Tag: Miami Heat

Hump Day Hoops-The Blue and Gold Iceberg

A good friend has encouraged me to recognize that the Pacers have hit a giant iceberg. He might be right. My hope is that it's a daylight iceberg. Once seen, a course correction can ensue. Even though you may have to take the long way around, you can still arrive at the destination. That may be the best Pacer fans can hope for.


I’ve been thinking about why the Pacers are in such a state of crisis and the best I can come up with is pretty simple. This is only the second year the Pacers have been good. That’s not usually a bad thing but because of last season’s great playoff run, this year’s early season success and the faltering of the Bulls, Nets and Knicks, the Pacers have ascended to contender status a year too soon. They just weren’t ready for it.


This is supposed to be the growing pain season when teams figure out how to shift from being the hunter to being the hunted but it’s extremely hard to go through growing pains when also being under the championship microscope. Ask Miami. Their growing pains at the start of the Big 3 era were obvious and very public. The biggest differences between the two squads are critical. The Heat had two of the five best players in the world and starred three guys who were very accustomed to massive amounts of attention.


The Heat bumbled and stumbled to the NBA Finals three years ago despite never being a dominant team. They simply had enough talent to overcome the hurdle of outsized expectations. They couldn’t figure out a rotation or a pecking order but they managed to survive the East playoffs because LeBron James, Dwyane Wade and Chris Bosh were all top 20 players. When they figured out a pecking order, how to handle media scrutiny the next season and how to use their exceptional talent, they dominated.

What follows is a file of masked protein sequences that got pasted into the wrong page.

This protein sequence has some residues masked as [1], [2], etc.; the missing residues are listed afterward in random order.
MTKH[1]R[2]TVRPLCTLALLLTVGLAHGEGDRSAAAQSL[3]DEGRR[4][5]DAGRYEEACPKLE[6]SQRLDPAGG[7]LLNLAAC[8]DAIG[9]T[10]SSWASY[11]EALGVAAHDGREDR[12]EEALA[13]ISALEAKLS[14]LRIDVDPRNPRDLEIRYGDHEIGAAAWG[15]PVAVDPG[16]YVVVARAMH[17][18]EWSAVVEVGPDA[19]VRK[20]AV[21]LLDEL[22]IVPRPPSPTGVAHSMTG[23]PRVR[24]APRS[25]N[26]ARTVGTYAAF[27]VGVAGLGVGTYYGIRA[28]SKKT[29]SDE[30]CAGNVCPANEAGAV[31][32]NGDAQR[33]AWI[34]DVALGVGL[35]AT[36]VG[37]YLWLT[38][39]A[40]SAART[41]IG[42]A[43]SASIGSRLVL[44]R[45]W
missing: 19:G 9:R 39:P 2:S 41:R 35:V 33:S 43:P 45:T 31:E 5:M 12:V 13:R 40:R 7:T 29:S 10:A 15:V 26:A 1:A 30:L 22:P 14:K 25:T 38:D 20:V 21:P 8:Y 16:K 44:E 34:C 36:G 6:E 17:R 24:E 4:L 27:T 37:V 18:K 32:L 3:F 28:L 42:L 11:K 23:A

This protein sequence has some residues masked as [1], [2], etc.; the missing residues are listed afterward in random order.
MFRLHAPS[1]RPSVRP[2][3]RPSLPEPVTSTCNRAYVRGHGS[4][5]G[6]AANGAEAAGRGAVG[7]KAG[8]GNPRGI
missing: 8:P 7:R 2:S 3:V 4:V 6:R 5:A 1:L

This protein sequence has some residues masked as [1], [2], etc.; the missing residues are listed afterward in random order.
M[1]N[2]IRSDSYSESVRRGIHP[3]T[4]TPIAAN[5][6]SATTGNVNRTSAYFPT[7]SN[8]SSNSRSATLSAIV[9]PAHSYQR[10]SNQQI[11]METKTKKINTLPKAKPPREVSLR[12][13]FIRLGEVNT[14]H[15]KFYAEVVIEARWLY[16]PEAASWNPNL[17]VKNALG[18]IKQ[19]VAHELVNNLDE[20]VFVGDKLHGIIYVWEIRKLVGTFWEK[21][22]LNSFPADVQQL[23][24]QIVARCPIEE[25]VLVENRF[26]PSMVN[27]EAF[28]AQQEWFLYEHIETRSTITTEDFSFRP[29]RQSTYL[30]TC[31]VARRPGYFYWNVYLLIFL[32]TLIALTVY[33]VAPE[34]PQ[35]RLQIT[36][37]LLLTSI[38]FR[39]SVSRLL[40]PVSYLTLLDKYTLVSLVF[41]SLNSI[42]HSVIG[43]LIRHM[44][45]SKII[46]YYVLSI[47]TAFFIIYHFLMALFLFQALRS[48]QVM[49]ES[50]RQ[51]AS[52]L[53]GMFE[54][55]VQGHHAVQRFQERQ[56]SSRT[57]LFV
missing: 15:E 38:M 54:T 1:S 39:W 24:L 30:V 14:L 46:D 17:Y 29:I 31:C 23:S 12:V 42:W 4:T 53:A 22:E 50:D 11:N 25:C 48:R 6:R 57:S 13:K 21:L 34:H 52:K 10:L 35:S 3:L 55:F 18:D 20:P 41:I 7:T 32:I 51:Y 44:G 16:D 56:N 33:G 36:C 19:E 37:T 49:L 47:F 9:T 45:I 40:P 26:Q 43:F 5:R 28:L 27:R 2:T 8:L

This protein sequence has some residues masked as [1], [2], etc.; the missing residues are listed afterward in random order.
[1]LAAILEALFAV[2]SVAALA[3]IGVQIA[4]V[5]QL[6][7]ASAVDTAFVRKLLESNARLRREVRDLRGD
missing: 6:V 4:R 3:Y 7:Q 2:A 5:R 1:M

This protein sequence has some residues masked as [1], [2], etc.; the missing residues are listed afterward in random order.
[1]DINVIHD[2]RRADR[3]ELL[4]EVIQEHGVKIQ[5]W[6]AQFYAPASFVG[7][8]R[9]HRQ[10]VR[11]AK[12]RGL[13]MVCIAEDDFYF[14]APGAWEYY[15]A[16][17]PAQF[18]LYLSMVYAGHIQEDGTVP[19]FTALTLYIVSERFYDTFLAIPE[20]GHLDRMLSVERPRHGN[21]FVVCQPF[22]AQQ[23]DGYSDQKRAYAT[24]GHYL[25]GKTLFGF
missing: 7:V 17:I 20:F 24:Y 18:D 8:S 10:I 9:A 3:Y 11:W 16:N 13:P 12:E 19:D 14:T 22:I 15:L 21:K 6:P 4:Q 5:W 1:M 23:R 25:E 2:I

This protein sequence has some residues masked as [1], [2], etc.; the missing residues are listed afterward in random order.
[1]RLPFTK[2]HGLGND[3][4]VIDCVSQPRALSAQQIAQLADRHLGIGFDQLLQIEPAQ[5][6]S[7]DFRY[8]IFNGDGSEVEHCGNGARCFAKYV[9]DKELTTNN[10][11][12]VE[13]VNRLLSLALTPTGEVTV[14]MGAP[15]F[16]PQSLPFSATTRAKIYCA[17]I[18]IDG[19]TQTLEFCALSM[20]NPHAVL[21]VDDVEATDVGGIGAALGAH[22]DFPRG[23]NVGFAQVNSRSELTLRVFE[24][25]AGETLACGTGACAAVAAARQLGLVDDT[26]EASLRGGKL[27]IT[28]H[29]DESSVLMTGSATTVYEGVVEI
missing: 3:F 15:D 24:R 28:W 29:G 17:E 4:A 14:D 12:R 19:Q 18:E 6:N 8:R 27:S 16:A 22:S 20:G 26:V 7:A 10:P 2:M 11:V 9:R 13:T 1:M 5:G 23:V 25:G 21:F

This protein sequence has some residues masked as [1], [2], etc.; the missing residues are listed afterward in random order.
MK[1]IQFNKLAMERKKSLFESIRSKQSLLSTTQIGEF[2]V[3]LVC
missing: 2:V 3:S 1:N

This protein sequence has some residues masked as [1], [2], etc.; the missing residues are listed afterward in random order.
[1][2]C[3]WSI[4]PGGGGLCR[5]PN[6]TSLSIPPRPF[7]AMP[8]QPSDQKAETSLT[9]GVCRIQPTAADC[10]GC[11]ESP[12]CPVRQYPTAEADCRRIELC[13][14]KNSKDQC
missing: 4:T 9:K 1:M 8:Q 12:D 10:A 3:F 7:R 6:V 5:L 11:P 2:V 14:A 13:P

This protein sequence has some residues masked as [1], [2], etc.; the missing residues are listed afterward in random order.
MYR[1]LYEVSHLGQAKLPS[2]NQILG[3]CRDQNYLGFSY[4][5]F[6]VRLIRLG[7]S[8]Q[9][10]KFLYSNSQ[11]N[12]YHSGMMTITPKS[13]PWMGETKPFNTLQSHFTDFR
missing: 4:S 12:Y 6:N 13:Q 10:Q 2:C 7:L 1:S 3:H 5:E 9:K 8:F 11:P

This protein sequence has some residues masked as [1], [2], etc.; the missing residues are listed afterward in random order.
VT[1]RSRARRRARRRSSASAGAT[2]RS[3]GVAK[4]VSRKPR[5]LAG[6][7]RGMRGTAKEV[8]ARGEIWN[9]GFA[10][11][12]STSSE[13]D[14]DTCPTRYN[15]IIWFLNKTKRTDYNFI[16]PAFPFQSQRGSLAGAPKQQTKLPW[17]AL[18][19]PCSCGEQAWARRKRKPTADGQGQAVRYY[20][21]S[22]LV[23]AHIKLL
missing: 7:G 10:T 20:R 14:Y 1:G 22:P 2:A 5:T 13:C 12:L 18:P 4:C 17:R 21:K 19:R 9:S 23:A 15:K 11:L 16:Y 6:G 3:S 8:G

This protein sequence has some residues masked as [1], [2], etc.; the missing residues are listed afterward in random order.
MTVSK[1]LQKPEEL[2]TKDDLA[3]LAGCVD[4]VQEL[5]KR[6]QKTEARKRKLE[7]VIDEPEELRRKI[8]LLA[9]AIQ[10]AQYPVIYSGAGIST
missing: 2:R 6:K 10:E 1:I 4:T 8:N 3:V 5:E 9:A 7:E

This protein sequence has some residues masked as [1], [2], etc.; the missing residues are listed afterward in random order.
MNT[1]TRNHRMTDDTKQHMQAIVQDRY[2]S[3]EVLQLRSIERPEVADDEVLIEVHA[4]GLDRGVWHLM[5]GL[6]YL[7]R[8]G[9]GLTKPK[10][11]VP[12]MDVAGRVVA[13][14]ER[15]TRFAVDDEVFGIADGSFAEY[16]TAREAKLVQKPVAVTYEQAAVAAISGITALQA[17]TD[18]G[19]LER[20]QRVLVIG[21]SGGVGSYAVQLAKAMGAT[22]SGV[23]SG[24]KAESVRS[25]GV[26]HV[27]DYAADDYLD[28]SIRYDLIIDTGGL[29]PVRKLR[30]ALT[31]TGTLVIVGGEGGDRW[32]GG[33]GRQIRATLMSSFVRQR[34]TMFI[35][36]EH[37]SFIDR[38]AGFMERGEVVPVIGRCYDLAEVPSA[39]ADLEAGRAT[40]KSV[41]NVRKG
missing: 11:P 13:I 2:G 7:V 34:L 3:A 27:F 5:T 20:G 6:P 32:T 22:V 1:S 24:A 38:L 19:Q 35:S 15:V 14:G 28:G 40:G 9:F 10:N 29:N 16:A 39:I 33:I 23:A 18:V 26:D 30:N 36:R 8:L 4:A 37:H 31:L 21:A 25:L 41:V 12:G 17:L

The Pacers still want to play without a pecking order and have almost no experience with intense media attention. The pecking order will shake out in the playoffs when matchup advantages become obvious but amazingly, I’d guess that Lance Stephenson is the Pacer who has been a ‘high profile’ guy the longest. “Born Ready” got the Big Apple spotlight as a high school standout but none of the other Pacers had that kind of attention, even in college. Now that professional (and importantly, personal) foibles are being scrutinized intensely, everything changes. Paul George has an awesome new television commercial. That doesn’t mean he has a support network in place to help him navigate these new waters.


That goes for the Pacers as a whole. These championship waters are new and the Pacers probably shouldn’t be in them yet. They simply don't have the kind of exceptional talent Miami did when they went throught their growing pains.  I think it's clear that this team dramatically overachieved in the first half of the season. That’s what led to the spoiling of the fan base I mentioned last week.


This season the Pacers have been Portland East in some respects. They overachieved so much so early that expectations were raised to surprising heights. Each team's player profile is also similar. Both teams have a marginal top 10 guy, a marginal top 25 guy and 2 marginal top 50 guys. Solid playoff teams to be sure. But that doesn’t sound like a champion’s profile does it?* Do any Pacers fans really anticipate that the Trail Blazers will make the Finals this year?


We shouldn’t realistically expect the pacers to be champs this year but lots of us do. My hope is that the Pacers use the next month to figure out where they need to fix the relationships and scoring issues that seem so obviously problematic.


Against the Spurs, they played timidly. As though they were afraid to shoot and hurt each other's feelings. Playing not to lose instead of playing to win. I’d guess that the media attention is an element of this; no one wants to be “selfish”. But part of that stems from the low pace, high efficiency offense Vogel prefers. One guy missing 3 shots in a quarter is a big deal when there are only 18 shots are taken in the whole quarter.